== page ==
The Evolutionary Arms Race of The Giraffe and Acacia Tree

For millennia, giraffes and acacia trees had an evolutionary arms race against each other, until mankind intervened.

Evolution is not usually thought of as an arms race. But the term, evolutionary arms race, is a prominent facet of evolution theory. In the case of the Giraffe and the Acacia tree, it’s a story of defences, counter-defences and counter-counter-defences.

Giraffes first appeared on this planet around 5-23 million years ago (mya), in the early to middle phase of the Miocene. The Giraffidae family has two extant species – the long-necked Giraffe, and its shorter-necked cousin, the Okapi.

To understand why the giraffe is the way it is, we must turn to one of its favourite foods – the leaves and twigs of the Acacia Tree. In particular, the Southern African species of Vachellia Erioloba – also known as the “Giraffe Thorn.” Its branches are dotted with razor sharp thorns, resembling barbed wire.

Why would a plant need such thorns? To keep herbivores at bay, one would imagine. But this is simply the first line of defence – one that giraffes breached early on. The giraffe’s tongue is a blackish, purple whip – 50 centimetres (cm) in length. It’s capable of weaving through and past Acacia’s spiky thorns, to grasp the leaves it so desires.

The Acacia tree can grow up to 16 metres in height. Giraffes can eat up to 30 kilogrammes (kgs) of food each day, and the camel thorn is by far among its favourite foods. This led to the belief that the giraffe evolved its long neck in order to better feast from this delicacy.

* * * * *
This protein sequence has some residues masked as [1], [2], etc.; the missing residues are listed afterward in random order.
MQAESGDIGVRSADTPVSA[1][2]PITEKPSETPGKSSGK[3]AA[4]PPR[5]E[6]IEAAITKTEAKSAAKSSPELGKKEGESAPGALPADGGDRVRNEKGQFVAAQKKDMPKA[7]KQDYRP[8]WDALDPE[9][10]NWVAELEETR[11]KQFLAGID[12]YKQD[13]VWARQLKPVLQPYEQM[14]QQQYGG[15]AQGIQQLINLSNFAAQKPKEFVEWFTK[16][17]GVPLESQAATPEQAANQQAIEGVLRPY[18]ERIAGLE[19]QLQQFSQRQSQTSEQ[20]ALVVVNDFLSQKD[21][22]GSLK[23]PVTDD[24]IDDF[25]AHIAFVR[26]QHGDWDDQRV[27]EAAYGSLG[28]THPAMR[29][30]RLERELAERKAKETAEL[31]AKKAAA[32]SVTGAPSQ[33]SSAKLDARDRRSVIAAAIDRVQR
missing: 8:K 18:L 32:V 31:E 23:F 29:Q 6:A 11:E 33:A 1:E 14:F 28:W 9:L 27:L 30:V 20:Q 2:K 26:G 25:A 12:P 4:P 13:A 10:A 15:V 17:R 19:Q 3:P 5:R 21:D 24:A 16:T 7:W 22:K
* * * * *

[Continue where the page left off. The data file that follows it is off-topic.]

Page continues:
For example, the giraffe’s cousin, the Okapi, has no such long neck and doesn’t tend to eat from the Acacia. But this theory has been heavily debated as of late. One debate regards the ‘how’.

Early 19th century biologists like John Baptise-Lamarck believed that the giraffe’s neck grew because the animal kept stretching its neck to reach hard-to-get food. His counterpart, Charles Darwin, proposed that a genetic mutation resulted in giraffes with longer necks, who were more successful at eating such food. Natural selection then tended to favour these specimens. Ultimately, it is Darwin’s theory that is accepted today – although Lamarck’s work was an important precursor to Darwin’s own theory of evolution.

In 1996, zoologist Robert Simmons and Lue Scheepers put forth the “Competing browsers” theory. After observing that giraffes tended to eat lower shrubs during the summer, they looked at other factors that could result in a long neck. The “necks for sex” hypothesis is based on the way giraffes fight over a mate – by whacking each other with their necks. Sexual selection would thus favour giraffes with longer necks.

The problem with this theory is that males don’t seem to have stronger necks than females. It thus remains contentious.

The Giraffe Acacia tree might have grown out of the reach of smaller predators, but the pesky giraffes remained a problem. To deal with them, the plants then called in Ants as reinforcement.